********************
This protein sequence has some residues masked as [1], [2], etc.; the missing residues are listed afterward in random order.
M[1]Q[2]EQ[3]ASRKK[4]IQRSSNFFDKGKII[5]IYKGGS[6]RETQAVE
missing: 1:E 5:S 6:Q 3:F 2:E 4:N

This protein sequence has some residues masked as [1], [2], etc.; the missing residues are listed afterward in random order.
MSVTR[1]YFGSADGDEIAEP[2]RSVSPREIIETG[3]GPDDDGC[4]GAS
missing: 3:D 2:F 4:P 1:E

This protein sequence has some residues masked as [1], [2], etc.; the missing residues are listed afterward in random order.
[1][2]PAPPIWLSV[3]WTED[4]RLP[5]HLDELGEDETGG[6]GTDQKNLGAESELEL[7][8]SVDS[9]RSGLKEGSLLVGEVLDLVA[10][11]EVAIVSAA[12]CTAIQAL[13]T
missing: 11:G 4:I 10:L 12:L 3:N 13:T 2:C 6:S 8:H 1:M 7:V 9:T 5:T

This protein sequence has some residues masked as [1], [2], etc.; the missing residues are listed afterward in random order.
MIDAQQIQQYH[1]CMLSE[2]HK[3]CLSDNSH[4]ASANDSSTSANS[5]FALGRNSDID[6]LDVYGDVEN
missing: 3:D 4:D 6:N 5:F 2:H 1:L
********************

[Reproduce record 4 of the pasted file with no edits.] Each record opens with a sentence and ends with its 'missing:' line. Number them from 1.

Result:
This protein sequence has some residues masked as [1], [2], etc.; the missing residues are listed afterward in random order.
MIDAQQIQQYH[1]CMLSE[2]HK[3]CLSDNSH[4]ASANDSSTSANS[5]FALGRNSDID[6]LDVYGDVEN
missing: 3:D 4:D 6:N 5:F 2:H 1:L